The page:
When Netflix (NFLX) appeared on the scene, it immediately dominated the rental market, and sent traditional brick and mortar rental shops packing. Even the previous market leader, Blockbuster Video, has been shutting doors across the country due to a change in the way people rent movies and TV shows. But things are rapidly changing again, and many analysts are asking whether or not Netflix is going to keep up. I see its recent adjustment to streaming and its careful content choices as good news for Netflix investors, and will continue to stand behind this $115 stock.
So, what are these good decisions, and is management really savvy? Most recently, Netflix cancelled a deal with Fox for the show "Terra Nova," but has invested in new episodes of fan favorites like "Arrested Development." Its newest content is likely to bring in more subscribers and keep existing subscribers satisfied. Rather than relying on customers to join, it is reaching out to customers in an effort to keep everyone happy.
And it's not just customers that are happy with Netflix, but internally, Netflix is one of those companies that people enjoy working for. More and more, investors are losing on the market, because they don't realize how important corporate culture is to a successful business. Everyone is angry about the way Netflix dropped 76% recently, and for good reason. But over the past five years, Netflix stock is still up 500%. One of the strengths of the company is good management and excellent corporate culture.
CEO Reed Hastings has a couple of tricks up his sleeve. For one, the company hires and retains only "stunning" employees, and the policy goes like this: "Adequate performance gets a generous severance package." Whether you stay or go, you are well paid at Netflix, and they don't have a vacation policy or any tracking system for paid days off, nor do they have a dress code in the office. The truth is that if you hire excellent, or even "stunning" employees, and you treat them well, you are going to get the results that keep you ahead of competitors.
So Who or What is the Competition?
Last summer, when Netflix tried to separate its DVD service from its streaming service, everything tumbled. Quikster was quickly shelved, and investors hoped to never see the name again. The good news is that Quikster is gone. But Netflix seems to be going forward with its plans to separate out DVD from streaming. They're just being more subtle this time around. The fact is that the biggest competition that the Netflix model is seeing is in the streaming market. Why wait for a DVD to arrive in the mail when you can download or stream what you want to watch right now?
So, while investors and customers were angered by the threat of Quikster, Netflix may be making a very smart move in the long run. Top competition for Netflix is coming from companies like Amazon (AMZN), whose Kindle Fire platform allows streaming of Amazon content. Amazon is in a much better position, cash-wise, to push streaming, and the Kindle Fire was a big hit with consumers.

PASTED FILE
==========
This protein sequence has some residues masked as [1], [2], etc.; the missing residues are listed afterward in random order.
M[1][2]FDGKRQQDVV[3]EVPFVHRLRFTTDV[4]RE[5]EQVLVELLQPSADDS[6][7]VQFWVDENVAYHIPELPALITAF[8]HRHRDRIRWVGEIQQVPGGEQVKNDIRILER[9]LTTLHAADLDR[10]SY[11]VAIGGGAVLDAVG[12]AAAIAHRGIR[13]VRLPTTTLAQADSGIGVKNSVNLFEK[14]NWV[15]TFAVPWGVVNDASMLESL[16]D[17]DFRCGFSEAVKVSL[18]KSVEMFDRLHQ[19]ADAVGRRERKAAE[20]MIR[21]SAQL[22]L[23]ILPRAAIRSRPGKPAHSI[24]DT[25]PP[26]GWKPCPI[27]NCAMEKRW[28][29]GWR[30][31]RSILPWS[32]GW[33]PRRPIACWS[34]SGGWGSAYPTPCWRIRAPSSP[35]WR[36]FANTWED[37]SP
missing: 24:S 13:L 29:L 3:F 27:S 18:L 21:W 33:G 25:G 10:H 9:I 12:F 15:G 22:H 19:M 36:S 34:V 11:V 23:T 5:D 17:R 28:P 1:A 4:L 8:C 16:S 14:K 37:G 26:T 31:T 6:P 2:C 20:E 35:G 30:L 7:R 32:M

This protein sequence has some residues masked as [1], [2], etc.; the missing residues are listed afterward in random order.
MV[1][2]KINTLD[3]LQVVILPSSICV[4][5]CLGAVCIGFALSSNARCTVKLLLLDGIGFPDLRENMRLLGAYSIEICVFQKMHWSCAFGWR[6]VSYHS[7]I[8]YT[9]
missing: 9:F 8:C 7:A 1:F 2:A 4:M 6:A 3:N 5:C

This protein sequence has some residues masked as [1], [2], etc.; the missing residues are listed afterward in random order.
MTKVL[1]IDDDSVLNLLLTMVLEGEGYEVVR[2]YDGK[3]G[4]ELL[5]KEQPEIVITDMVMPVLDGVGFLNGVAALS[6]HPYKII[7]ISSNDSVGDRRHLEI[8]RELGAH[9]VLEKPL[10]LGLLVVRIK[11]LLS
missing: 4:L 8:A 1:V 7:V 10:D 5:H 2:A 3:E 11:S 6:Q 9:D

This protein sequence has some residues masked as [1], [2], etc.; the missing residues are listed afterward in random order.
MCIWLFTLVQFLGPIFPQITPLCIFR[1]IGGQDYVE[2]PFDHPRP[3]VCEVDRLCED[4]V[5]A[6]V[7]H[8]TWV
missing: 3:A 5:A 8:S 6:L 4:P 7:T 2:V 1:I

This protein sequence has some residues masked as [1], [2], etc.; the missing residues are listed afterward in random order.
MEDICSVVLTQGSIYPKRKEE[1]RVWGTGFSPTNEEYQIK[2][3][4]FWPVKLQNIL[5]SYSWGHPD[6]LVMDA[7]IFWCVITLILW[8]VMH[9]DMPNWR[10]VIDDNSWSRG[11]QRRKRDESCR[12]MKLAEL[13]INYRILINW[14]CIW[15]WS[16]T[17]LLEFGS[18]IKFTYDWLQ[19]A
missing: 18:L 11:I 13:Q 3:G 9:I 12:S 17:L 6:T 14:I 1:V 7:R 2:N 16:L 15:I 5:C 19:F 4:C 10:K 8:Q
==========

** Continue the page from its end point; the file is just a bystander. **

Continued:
Last February, Amazon purchased U.K. based online rental service Lovefilm. This year, Netflix has countered by entering the U.K. and Irish markets. Back in January, it would have looked like a bad time to be holding Netflix stock, but things have been looking up since then. All-in-all, Amazon threatens Netflix, and is probably taking a bite out of market share, but Netflix seems to be strategizing by including exclusive content that Amazon just cannot nab fast enough.
Another potential threat is the release of Google Play from Google (GOOG). But this is unlikely to make a dent in the Netflix market at all. Google has a pay-per-rental model, which is really in direct competition with Apple (AAPL) and the iTunes store. Netflix looks like a much better deal, with unlimited streaming for just $7.99 per month.
The real competition for the DVD side of things comes from Coinstar's (CSTR) Redbox and from DISH Network's (DISH) Blockbuster. This version of Blockbuster is giving subscribers to DISH's satellite TV service unlimited streaming, as well as the ability to order DVDs via mail. The company is limited by its own platform, however. Redbox business has soared by 28% in the past year, just when Netflix lost millions of DVD plan accounts. Redbox is also threatening a streaming option slated to be introduced later this year.
Wal-Mart (WMT) is also stepping into the streaming game. Wal-Mart sells 40% of DVDs that are sold in the United States. Its deal with Ultraviolet allows customers to upload DVDs to the cloud. This may keep Wal-Mart in a good position with customers who are growing wary about buying physical DVDs when streaming is so readily available. But it is unlikely that this will have an effect on Netflix. In the long run, paying to upload DVDs may actually encourage Wal-Mart shoppers to finally make the move to a once monthly fee for streaming with Netflix.
Is Netflix a Winner?
I see the combination of investment in quality programming and quality employees as a sign that Netflix will continue to move in winning directions. They will see some competition heat up, but they have also taken steps to cut costs, even within its already extremely low cost model. The fact that its stock has risen so dramatically over the past five years should also be a comfort. Last year's scare was a rather big blip, but now is not the time to cut and run. I'm not alone in thinking that Netflix has nothing but a bright future. Its name recognition, and the fact that they really do invest in good people and good programming, gives the company some distinct advantages against competitors who are busy with many other aspects of this business.